- Plan ahead to optimize your crew work. Ideally you want to drop the spinnaker on the side which it will hoisted at the next mark. This is not always possible but it is what we should be aiming for. This results in less work for your bow team and pit crew, which means less running of gear, more weight effectively placed for longer. Know your course and know what drop option will suit you best – then try to make it happen.
- 1. Manage the spinnaker halyard. It should go without saying that the spinnaker halyard should be flaked and ready to run. The pit crew, when the drop is called, should smoke ¼ of the spinnaker halyard to instantly depower the sail and allow the bow crew to get a good handful of the sail into the boat. Once this is done the halyard should then be eased gradually to ensure the sail does not end up in the water. The faster this first portion of the halyard is blown the better – you want to shock the spinnaker into submission!
- Get the pole away early. In moderate/heavy airs there is plenty of pressure in the spinnaker to keep it set. The pole can be cleared early to make the drop much cleaner and give you more options for manoeuvring during and after the drop. If flying a symmetric spinnaker use a crew member to “human guy” the spinnaker to help the trimmer maintain control. If flying an asymmetric spinnaker “clearing the pole” is as simple as un-cleating the pole outhaul rope before the drop so that when the spinnaker unloads and is being recovered the pole is automatically pulled in – just keep an eye on your tackline so it doesn’t go under the bow!
- Get hiking! Similar to light airs, crew weight management is crucial. Get the weight on the rail as soon as possible. If the kite isn’t at risk of going in the water and the boat is clear to tack then your weight should be hiking – not tidying. There is an entire windward leg to prepare for the next hoist or coil your sheets. Hike first, housekeep later.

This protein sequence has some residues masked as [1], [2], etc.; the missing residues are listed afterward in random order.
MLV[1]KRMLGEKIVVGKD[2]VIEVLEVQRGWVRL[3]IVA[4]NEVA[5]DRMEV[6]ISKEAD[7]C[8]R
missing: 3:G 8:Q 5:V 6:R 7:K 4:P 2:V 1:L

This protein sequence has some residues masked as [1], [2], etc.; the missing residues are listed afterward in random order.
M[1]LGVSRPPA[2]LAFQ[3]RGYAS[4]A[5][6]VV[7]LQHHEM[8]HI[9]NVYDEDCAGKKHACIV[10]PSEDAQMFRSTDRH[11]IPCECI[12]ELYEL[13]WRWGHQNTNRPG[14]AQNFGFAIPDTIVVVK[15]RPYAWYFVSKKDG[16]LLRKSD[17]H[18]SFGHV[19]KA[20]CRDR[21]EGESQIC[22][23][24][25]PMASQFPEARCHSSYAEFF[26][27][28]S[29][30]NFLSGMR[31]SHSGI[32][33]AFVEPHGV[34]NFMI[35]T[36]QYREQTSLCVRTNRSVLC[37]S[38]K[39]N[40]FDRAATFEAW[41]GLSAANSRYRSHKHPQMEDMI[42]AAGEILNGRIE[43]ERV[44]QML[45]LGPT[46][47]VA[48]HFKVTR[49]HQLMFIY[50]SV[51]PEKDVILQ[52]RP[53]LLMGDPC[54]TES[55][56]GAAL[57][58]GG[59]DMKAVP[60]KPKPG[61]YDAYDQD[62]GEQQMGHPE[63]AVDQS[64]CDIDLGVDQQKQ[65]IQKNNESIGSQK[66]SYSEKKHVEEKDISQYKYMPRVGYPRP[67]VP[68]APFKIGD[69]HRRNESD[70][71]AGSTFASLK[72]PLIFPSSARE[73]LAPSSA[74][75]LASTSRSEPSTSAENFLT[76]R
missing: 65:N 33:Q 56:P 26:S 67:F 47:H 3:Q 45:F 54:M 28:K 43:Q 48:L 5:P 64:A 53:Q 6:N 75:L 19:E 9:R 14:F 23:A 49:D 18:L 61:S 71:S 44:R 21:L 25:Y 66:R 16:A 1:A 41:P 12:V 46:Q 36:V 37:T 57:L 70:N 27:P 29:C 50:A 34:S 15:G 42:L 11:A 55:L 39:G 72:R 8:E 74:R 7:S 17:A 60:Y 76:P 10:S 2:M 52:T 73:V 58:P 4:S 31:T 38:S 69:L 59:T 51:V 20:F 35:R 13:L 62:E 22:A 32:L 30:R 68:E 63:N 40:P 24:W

- Drop early and gain. Much the opposite of the above – push to your limits, not beyond them. An early drop doesn’t hurt boat speed significantly in a heavy air situation – having the spinnaker still in the air as your turn upwind however very much does. Get the spinnaker down early and safely and get the crew to where they need to be as you turn the corner.
- Avoid a leeward drop. In heavy airs, leeward drops are just asking for trouble. Sometimes it is unavoidable but if at all possible use any other option.
Put in the time
“Time on the water is king” – there is no denying this. The more you and your crew sails together the better your manoeuvres will be. And its time well worth spending. Put in the practice before racing begins and give yourselves time to learn.
On top of this – know your limits. It is tough, when in the heat of battle, to take a step back and assess the situation. It is crucial to know what you are capable of as a crew. This will allow you to push your drops to the limit, but not beyond them, and by doing so you will gradually improve as the manoeuvre becomes smoother.
Get out on the water and make the most of the upcoming Autumn Series! See you on the water!